Is there anything Michael Xufu Huang cannot do? At just 26, the Chinese art collector has co-founded not one but two art museums in Beijing. The second private non-profit, X Museum — the “X” is taken from his Chinese name — oƒ cially opened in late May, after initial plans to open during Gallery Weekend Beijing in March were scuppered as the country worked to control the spread of the coronavirus.
While other institutions scrambled for ways to keep audiences engaged during lockdown, X Museum, though forced to delay its physical opening, launched an interactive virtual space the same day it was meant to stage its grand opening. Housed on the museum’s website, a portal created by artist Pete Jiadong Qiang gamified the user experience, where sections — be it a virtual tour of the museum or artist bios — could be navigated by arrow keys and toggles, as surprise elements popped up on screen.
“That’s actually something we’d been planning since the beginning,” says Huang. “The site is part of the new norm that we’re hoping to create. I didn’t want it to be flat — that would be a normal way of consuming information. We wanted to create something interactive, like a game, that could give information to others but not replace the experience of the physical space.”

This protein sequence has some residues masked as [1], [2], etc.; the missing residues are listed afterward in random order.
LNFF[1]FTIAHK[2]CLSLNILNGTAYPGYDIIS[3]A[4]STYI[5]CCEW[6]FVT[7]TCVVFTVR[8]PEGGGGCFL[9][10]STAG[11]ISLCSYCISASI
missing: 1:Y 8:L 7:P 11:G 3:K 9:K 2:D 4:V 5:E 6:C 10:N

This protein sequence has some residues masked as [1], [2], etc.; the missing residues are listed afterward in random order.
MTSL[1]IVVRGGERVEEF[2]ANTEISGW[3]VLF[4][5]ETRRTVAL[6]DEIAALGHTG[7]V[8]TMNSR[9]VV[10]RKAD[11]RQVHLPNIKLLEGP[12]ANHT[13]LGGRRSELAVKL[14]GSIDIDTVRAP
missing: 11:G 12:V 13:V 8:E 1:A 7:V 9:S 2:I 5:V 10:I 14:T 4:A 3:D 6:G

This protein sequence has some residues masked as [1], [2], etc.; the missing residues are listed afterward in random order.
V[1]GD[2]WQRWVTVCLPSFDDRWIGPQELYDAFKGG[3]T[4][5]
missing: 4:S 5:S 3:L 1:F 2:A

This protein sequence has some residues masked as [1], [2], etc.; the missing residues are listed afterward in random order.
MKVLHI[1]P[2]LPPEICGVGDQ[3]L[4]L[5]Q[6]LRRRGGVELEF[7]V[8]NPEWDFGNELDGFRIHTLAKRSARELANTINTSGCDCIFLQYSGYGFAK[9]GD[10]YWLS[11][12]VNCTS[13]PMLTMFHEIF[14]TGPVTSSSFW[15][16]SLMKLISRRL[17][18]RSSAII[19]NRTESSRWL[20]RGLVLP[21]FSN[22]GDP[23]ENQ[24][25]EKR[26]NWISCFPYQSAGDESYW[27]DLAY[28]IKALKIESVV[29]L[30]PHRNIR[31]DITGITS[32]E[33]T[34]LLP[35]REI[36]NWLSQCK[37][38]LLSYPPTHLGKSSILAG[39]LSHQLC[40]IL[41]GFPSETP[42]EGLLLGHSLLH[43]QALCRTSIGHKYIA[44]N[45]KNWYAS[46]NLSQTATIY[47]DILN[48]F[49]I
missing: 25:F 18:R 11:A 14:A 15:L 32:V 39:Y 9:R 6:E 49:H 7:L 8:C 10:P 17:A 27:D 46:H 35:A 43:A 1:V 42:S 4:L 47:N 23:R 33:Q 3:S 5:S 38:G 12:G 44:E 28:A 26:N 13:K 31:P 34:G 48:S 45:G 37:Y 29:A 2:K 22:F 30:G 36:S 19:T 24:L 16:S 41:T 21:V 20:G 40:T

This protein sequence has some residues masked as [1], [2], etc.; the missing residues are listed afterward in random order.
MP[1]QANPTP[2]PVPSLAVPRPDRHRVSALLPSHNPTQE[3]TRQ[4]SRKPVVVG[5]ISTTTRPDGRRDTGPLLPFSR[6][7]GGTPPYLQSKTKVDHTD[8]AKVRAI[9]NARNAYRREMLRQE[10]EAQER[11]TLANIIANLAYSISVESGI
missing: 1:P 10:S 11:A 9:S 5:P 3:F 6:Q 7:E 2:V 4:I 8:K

The idea of a new norm is crucial to Huang’s vision and was the reason behind establishing the museum, says Huang. “Since the beginning, this ethos has influenced what kind of shows we wanted to put on — we wanted to challenge and form the new norm with respect to Chinese artists.”
A challenge is definitely what the millennial undertook with his first exhibition, How Do We Begin?, a triennial showcase that this year comprises 33 emerging artists of Chinese or Chinese descent under 40 years old.
“I wanted to show emerging artists because they lack a platform. A lot of people show bigger artists but I want to do something that’s… in Chinese, they have a saying, something akin to putting my own flag onto something and setting a standard,” says Huang. “I really like the Venice Biennale and such types of shows, because they’re very informative and very well curated, and I want to be that platform in China for artists who are Chinese or of Chinese descent.”
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